|US5438870 *||Dec 30, 1993||Aug 8, 1995||Robert Bosch Gmbh||Rotation rate sensor|
|US5447067 *||Mar 8, 1994||Sep 5, 1995||Siemens Aktiengesellschaft||Acceleration sensor and method for manufacturing same|
|US5455547 *||Oct 31, 1994||Oct 3, 1995||The Regents Of The University Of California||Microelectromechanical signal processors|
|US5473945 *||Aug 6, 1993||Dec 12, 1995||The Charles Stark Draper Laboratory, Inc.||Micromechanical angular accelerometer with auxiliary linear accelerometer|
|US5491604 *||Dec 11, 1992||Feb 13, 1996||The Regents Of The University Of California||Q-controlled microresonators and tunable electronic filters using such resonators|
|US5496436 *||Jun 15, 1994||Mar 5, 1996||The Charles Stark Draper Laboratory, Inc.||Comb drive micromechanical tuning fork gyro fabrication method|
|US5505084 *||Mar 14, 1994||Apr 9, 1996||The Charles Stark Draper Laboratory, Inc.||Micromechanical tuning fork angular rate sensor|
|US5510156 *||Aug 23, 1994||Apr 23, 1996||Analog Devices, Inc.||Reduce contact area|
|US5515724 *||Apr 20, 1995||May 14, 1996||The Charles Stark Draper Laboratory, Inc.||Micromechanical gyroscopic transducer with improved drive and sense capabilities|
|US5537083 *||Aug 30, 1994||Jul 16, 1996||Regents Of The University Of California||Microelectromechanical signal processors|
|US5537872 *||Jun 3, 1993||Jul 23, 1996||Lucas Industries Public Limited Company||Angular rate sensor|
|US5543013 *||Dec 1, 1994||Aug 6, 1996||Analog Devices, Inc.||Method of forming a microstructure with bare silicon ground plane|
|US5559291 *||Jan 28, 1994||Sep 24, 1996||Murata Manufacturing Co., Ltd.||Angular velocity sensor|
|US5565625 *||Dec 1, 1994||Oct 15, 1996||Analog Devices, Inc.||Sensor with separate actuator and sense fingers|
|US5569852 *||Dec 14, 1994||Oct 29, 1996||Robert Bosch Gmbh||Capacitive accelerometer sensor and method for its manufacture|
|US5569968 *||Sep 14, 1994||Oct 29, 1996||The Regents Of The University Of California||Microfabricated acoustic source and receiver|
|US5574222 *||Aug 4, 1995||Nov 12, 1996||Robert Bosch Gmbh||Acceleration sensor|
|US5605598 *||May 13, 1994||Feb 25, 1997||The Charles Stark Draper Laboratory Inc.||Bonding semiconductor to etch resistant surface of first semiconductor, selectively diffusing to define electrodes and supports, aperturing first epitaxial layer, removing part of second to define suspended portion, removing first|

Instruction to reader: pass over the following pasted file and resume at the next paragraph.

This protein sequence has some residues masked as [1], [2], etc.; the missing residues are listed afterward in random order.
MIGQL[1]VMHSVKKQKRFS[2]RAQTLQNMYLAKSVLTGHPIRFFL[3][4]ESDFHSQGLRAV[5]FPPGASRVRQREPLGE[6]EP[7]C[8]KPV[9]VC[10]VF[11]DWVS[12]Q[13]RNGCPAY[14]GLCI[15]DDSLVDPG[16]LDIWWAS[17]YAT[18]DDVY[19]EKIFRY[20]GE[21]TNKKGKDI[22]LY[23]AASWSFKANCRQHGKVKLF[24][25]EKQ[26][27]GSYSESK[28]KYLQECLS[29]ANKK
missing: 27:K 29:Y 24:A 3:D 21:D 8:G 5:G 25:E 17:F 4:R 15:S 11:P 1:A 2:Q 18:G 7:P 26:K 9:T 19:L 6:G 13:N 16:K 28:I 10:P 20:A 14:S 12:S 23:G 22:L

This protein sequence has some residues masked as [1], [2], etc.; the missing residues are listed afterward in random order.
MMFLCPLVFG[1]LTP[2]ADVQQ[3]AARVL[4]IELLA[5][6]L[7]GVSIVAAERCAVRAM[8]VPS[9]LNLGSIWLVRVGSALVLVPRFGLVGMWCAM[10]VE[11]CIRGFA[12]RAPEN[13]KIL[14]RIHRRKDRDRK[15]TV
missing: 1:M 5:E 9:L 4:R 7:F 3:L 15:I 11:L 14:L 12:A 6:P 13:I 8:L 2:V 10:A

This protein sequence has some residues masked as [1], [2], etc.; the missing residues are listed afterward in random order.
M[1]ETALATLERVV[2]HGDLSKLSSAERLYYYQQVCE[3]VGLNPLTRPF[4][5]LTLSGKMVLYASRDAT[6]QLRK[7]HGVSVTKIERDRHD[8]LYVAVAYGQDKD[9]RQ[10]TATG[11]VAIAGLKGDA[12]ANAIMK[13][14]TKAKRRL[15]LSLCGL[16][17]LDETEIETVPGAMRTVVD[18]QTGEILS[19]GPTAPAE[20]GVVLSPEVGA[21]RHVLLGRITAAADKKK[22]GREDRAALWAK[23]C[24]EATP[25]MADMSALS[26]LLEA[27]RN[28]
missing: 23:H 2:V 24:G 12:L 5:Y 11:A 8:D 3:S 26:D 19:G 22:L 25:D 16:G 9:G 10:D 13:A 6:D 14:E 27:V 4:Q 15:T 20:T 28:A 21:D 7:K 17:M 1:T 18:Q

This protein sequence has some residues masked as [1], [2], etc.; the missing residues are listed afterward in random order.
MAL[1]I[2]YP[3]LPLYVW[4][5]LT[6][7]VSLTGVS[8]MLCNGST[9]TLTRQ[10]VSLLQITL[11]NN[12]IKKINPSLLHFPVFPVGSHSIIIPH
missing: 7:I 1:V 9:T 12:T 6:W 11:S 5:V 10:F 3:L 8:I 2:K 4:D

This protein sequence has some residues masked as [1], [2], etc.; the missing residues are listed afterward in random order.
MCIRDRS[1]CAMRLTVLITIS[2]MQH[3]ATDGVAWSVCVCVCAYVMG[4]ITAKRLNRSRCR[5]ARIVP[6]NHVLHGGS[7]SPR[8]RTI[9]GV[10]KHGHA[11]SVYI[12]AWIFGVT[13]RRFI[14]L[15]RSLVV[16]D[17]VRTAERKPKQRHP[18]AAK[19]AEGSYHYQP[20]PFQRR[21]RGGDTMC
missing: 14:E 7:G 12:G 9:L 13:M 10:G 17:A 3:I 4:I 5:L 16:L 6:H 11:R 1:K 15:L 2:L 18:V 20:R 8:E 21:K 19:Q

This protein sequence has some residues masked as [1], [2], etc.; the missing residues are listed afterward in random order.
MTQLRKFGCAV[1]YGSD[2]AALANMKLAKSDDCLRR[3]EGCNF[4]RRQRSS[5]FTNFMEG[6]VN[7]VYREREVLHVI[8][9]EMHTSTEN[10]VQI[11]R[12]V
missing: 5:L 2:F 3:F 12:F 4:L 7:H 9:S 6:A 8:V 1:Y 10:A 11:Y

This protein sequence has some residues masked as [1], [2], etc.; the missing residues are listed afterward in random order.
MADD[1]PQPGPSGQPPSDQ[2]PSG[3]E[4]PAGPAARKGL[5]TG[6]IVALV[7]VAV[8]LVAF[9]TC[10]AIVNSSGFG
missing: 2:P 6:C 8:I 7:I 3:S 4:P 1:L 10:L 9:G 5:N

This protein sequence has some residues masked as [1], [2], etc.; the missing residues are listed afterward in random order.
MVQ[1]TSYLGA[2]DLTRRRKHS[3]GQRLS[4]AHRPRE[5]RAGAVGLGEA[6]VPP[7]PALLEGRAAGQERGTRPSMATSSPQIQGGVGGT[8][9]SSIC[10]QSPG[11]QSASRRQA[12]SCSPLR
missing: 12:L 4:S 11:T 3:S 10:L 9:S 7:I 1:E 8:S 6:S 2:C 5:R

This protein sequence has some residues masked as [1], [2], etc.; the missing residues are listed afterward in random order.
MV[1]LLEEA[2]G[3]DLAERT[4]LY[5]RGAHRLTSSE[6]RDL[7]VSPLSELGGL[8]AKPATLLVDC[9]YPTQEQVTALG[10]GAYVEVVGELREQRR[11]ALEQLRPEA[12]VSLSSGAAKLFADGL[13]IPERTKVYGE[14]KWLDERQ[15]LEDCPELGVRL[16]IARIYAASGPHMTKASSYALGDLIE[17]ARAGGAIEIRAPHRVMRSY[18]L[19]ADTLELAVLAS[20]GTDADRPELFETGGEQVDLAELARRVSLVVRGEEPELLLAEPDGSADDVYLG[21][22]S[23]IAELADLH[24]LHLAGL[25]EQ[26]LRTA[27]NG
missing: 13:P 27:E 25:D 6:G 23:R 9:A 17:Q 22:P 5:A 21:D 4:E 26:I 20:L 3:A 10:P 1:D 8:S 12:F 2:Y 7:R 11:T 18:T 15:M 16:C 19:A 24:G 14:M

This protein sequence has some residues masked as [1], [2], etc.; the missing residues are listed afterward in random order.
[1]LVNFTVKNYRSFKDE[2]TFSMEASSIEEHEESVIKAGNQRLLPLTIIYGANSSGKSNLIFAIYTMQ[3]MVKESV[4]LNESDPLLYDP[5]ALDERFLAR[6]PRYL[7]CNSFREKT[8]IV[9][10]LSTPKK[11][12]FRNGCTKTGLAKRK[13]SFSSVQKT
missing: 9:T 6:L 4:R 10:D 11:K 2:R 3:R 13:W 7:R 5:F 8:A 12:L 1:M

|US5620931 *||Jun 6, 1995||Apr 15, 1997||Analog Devices, Inc.||Methods for fabricating monolithic device containing circuitry and suspended microstructure|
|US5627314 *||Sep 1, 1995||May 6, 1997||Alliedsignal, Inc.||Micromachined rate and acceleration sensor|
|US5633552 *||Jun 10, 1994||May 27, 1997||The Regents Of The University Of California||Cantilever pressure transducer|
|US5635639 *||Jun 7, 1995||Jun 3, 1997||The Charles Stark Draper Laboratory, Inc.||Micromechanical tuning fork angular rate sensor|
|US5635640 *||Jun 6, 1995||Jun 3, 1997||Analog Devices, Inc.||Micromachined device with rotationally vibrated masses|
|US5640133 *||Jun 23, 1995||Jun 17, 1997||Cornell Research Foundation, Inc.||Capacitance based tunable micromechanical resonators|
|US5650568 *||May 12, 1995||Jul 22, 1997||The Charles Stark Draper Laboratory, Inc.||Gimballed vibrating wheel gyroscope having strain relief features|
|US5662771 *||Dec 1, 1994||Sep 2, 1997||Analog Devices, Inc.||Surface micromachining process|
|US5679436 *||May 22, 1995||Oct 21, 1997||Analog Devices, Inc.||Micromechanical structure with textured surface and method for making same|
|US5725729 *||Aug 15, 1996||Mar 10, 1998||The Charles Stark Draper Laboratory, Inc.||Semiconductors|
|US5728089 *||Oct 31, 1994||Mar 17, 1998||The Regents Of The University Of California||Microfabricated structure to be used in surgery|
|US5751683 *||Jul 24, 1995||May 12, 1998||General Nanotechnology, L.L.C.||Nanometer scale data storage device and associated positioning system|